AP Photo/John Raoux
After 21 years, it’s ironic — props to Matt Guokas and David Steele for pointing this out in their television broadcast — that the Orlando Magic played the Philadelphia 76ers in the final regular season home game at Amway Arena. Why? Because the “godfather” of the Magic, Pat Williams, had ties with the 76ers way back when as their former general manager. And Guokas, Orlando’s first head coach in 1989, also had Philadelphia connections as a player and a coach. So, it’s fitting on a night where fans reminisced on the good times at the O-Rena that the Magic defeated the Sixers by the score of 125-111 to officially clinch the overall No. 2 seed and secure themselves home-court advantage against any team they would potentially face in the NBA Finals from the Western Conference, if they got that far. Orlando’s starting backcourt was outstanding, as Vince Carter had 17 points and six assists while Jameer Nelson had 21 points and four assists. Dwight Howard chipped in with 15 points and 12 rebounds but more importantly, secured his name in the record books by becoming the first player in NBA history to lead the league in blocks and rebounds for a second consecutive year. Plus, Orlando broke the record set by the 2005-2006 “Seven Seconds or Less” Phoenix Suns for the most threes made (841) in a season. Two impressive accomplishments, without a doubt.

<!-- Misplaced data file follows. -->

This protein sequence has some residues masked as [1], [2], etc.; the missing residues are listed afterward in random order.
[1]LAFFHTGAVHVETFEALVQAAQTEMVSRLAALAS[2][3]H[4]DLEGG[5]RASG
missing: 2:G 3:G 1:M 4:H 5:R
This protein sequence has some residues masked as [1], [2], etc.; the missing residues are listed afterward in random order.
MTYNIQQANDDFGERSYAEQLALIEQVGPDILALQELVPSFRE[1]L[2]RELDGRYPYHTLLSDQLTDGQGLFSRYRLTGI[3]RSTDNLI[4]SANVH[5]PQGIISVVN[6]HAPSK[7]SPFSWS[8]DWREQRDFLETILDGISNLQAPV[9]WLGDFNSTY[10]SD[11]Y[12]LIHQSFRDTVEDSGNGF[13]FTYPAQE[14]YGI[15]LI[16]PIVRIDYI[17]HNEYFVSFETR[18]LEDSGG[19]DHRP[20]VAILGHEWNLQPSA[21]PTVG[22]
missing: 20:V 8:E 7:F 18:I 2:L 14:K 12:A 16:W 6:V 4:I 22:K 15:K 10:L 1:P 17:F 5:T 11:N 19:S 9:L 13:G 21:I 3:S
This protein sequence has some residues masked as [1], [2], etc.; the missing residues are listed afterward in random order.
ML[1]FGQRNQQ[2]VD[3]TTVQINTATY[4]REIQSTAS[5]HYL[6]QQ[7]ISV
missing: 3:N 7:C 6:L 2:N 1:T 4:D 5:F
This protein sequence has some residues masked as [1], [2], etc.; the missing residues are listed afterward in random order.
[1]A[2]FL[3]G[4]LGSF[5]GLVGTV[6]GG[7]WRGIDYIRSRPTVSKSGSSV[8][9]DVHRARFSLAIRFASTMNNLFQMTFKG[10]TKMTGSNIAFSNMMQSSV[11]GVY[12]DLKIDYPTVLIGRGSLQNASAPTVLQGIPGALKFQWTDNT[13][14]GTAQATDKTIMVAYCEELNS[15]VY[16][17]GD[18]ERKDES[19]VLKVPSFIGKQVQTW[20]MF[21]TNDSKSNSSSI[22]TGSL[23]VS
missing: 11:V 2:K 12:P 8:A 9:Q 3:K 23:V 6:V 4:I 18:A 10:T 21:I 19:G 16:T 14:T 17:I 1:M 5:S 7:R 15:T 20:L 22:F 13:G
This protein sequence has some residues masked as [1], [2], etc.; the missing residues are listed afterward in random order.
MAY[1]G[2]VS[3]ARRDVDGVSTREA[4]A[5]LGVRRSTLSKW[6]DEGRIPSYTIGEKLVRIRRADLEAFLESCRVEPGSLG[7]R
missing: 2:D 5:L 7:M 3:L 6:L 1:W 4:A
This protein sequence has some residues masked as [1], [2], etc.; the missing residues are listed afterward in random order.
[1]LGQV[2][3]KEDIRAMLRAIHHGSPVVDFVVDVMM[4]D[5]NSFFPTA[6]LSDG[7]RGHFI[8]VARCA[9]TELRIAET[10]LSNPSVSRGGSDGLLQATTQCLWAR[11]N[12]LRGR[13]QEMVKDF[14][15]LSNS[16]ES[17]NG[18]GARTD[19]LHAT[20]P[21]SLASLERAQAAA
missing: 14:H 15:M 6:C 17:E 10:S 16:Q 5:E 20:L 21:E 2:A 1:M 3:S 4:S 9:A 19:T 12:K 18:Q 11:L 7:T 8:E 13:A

With the win, the Magic finish the regular season with an identical 59-23 record as last year.
As was the case against the Indiana Pacers on Monday night, Orlando took care of business and put the game away in the first quarter. Philadelphia, seemingly, had no chance after tipoff. The Magic went 13-of-16 from the field (including five three-pointers), scored 37 points, and played some excellent basketball. Especially on offense, where Carter and Nelson stole the show and torched the Sixers’ backcourt in the period. Carter got going very quickly in the 2/5 pick and roll with Howard, hitting some shots from the perimeter and on one possession in particular, making a ridiculously difficult one-handed layup fading away from the basket. Degree of difficulty? 12. As for Nelson, he was extremely effective in the 1/5 pick and roll with Howard, connecting on a few mid-range jumpers. When Nelson is hitting his shots with consistency, it really makes him a different player and takes Orlando to another level offensively.
Honestly, there isn’t much else to say about this game. The script played out similarly to the Magic’s win against the Pacers a few days ago. Philadelphia, like Indiana, played relatively well in the second quarter and was able to cut the deficit to 10 in the early stages of the third quarter before Orlando decided enough was enough. In the second half, the Magic increased the lead to as much as 26 before coasting to the finish line and ultimately winning by 14.
Could have Orlando been better defensively? Yeah, but the Magic’s defense has proven itself time and again so there shouldn’t be too much cause for concern even though the Sixers seemed to score at will in the fourth quarter.
So, with the regular season officially over for Orlando, that means only one thing.
It’s playoff time.